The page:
I returned to work today after a very enjoyable three day weekend. I hadn’t been in my office long when I received a call from a frantic parent who asked if I could please speak to her 11th grade, seventeen year old son. She said she was having a real problem with him and didn’t know what to do. His father had gone to Mexico in mid October to help care for his sick mother and she had no idea when he would be returning. She said the boy was taking advantage of his father’s absence and she already had her hands full with three other younger children in the house. He was, as she put it, ‘out of control,’ sneaking around, coming in at all hours of the night smelling of alcohol and she was pretty sure he was doing drugs. I tried to reassure her and asked if there were any other family members she could reach out to, an uncle perhaps. There was no one. The rest of her husband’s family were in Mexico and her family was in Texas. I told her I’d call him in right away.
The first call slip I sent was brought back. The student wasn’t in class. I checked his attendance and found that he had been missing a lot of school long before his dad had left. I also checked his grades. He was failing everything except PE. He was already behind in credits and if his current grades hold which I’m sure they will, he’ll fall another 25 credits back, putting him nearly a year behind.
I sent for him again during second period and surprise! He was there. I knew as soon as he arrived that we had a problem. Students will usually wait at my office door until I invite them in, this kid strolled right in and was about to sit down when I asked if he’d signed in, (standard operating procedure when visiting your counselor.) Without answering he did an about face and went back to the counter to sign in. I watched him standing there. He was your typical skater type, dressed in baggy jeans, sagging several inches down his rear, exposing a large expanse of underwear. Blue loose fitting Bilabong tee-shirt, black vans and a beanie, which he should have taken off when he entered the guidance office but didn’t. His body language screamed ‘attitude’!
He strutted back into my office and slouched into a chair. I turned to face him and asked him to remove the beanie. He did so reluctantly and sulked. As we sat there in silence for a moment, I couldn’t help but notice his bloodshot eyes, the small ring that pierced his bottom lip and the small holes above his eyebrow. I was trying to decide what kind of jewelry he wore there when he finally spoke up and asked if his mom had called.
“Why would she?” I asked.
“Well, why else would I be here.” he said sarcastically.
I turned to the computer screen and pulled up his file. “Let’s see, I teased, you could be here because of your attendance problem or possibly your 5 F’s or maybe it’s your low credits,” I turned and looked back at him, “or it might even be your terrific attitude.”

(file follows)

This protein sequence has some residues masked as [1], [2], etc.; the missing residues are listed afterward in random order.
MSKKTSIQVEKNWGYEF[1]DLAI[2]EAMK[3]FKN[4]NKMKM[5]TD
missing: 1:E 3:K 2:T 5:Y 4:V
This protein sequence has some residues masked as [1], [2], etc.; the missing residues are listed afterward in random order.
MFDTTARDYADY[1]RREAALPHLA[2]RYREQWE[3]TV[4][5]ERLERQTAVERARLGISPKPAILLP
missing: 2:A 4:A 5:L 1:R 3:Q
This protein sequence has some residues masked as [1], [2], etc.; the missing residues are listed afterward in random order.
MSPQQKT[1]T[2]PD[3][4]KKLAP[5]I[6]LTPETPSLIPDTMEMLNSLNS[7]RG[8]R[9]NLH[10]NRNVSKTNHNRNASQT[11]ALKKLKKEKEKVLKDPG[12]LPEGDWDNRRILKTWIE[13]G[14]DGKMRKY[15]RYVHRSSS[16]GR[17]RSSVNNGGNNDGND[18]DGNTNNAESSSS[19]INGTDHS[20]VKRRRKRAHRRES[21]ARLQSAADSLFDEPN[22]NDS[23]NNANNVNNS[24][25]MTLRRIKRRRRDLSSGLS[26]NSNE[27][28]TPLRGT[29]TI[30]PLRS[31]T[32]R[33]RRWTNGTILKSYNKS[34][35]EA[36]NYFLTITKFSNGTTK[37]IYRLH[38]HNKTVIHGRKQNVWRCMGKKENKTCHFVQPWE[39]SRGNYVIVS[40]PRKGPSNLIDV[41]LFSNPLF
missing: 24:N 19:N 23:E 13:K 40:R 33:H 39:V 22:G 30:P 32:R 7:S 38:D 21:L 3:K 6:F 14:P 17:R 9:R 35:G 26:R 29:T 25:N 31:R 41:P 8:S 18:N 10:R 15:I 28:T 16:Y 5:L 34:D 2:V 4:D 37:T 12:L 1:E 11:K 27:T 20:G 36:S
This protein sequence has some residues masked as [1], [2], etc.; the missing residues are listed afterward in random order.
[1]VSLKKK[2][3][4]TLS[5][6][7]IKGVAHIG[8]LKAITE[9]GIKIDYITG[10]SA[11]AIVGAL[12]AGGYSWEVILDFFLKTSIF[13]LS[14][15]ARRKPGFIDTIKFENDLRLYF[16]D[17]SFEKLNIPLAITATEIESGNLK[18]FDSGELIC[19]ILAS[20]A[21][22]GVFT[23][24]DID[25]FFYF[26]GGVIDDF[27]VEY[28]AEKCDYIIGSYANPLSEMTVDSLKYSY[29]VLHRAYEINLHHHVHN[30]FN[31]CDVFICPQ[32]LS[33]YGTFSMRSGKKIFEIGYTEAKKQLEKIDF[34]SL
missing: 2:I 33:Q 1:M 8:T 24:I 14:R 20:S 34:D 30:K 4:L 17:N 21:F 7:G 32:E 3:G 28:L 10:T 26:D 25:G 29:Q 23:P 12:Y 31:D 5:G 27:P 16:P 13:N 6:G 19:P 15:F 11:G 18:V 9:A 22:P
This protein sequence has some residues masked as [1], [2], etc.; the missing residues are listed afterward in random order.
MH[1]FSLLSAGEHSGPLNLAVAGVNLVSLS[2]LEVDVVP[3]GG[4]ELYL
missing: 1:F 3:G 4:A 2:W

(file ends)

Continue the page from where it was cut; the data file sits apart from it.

He sat quietly eyeballing me for a moment then said, “ She told me this morning she was gonna call.”
“Is that why you decided to show up today?” I asked.
“Maybe.” he smirked and slouched even lower.
I bit my tongue to hold back the ‘smart ass’ that was about to jump from my lips. One of my former bosses once told me he was going to die of tongue cancer for all the times he’d had to bite his during conferences with students and parents. I knew exactly what he meant.
“Okay, I finally said, your mom called, why don’t you just tell me what’s up?”
Sometimes getting kids to open up is like pulling teeth, but this kid must have liked the sound of his own voice, once he got started he wouldn’t stop. We actually went on to have quite a conversation. He was pretty much a realist. He knew he was blowing it, and he knew there’d be hell to pay when his dad got back from Mexico, but he said his dad ran the house like a penitentiary (his word), so for now he was going to enjoy his new found freedom.I told him his mom was really concerned. He rolled his eyes and angrily told me that she was his step mom, his real mom had left when he was seven. I asked him about his real mom but he didn’t want to go there, lots of anger. We moved on to his relationship with his step mom. He had a lot to say about her, all negative. To him she was an intruder, it was obvious he had absolutely no respect for her. When I asked him about drugs he readily admitted to smoking pot a few times, but said he didn’t really care for it. His drug of choice was alcohol, more specifically vodka.
As for school and graduation, he could care less. He had no expectation of receiving a diploma. He was just biding his time until he was 18 then he was going to quit school, get his GED and get a job. I tried to talk to him about the importance of getting an education, but he wasn’t listening. He’d already made up his mind. I tried talking to him about the possibility of getting some outside counseling, but of course he said he didn’t need it. His step mom definitely, maybe his dad, but not him, no way.
I was spinning my wheels and I knew it. I was frustrated, but there was no way I wanted him to know that. I sent him back to class with the promise of keeping an eye on him and visiting with him again the following week. He got up, adjusted his pants and turned to leave. On his way out he gave me a knowing glance, smirked and went on his way.
After he was gone I sat there thinking about our little chat. I hate when a student conference goes nowhere. The kid was like so many others who think they have all the answers. It’s their way or no way! They remind me so much of myself at that age. Yeah, and like me, they refuse to listen and insist on learning things the hard way. I sure wish I could change that for them, even just a little.The student may have won round one today, but we have a few rounds left to go. Like John Paul Jones said when faced with surrender to the British, “I have just begun to fight!”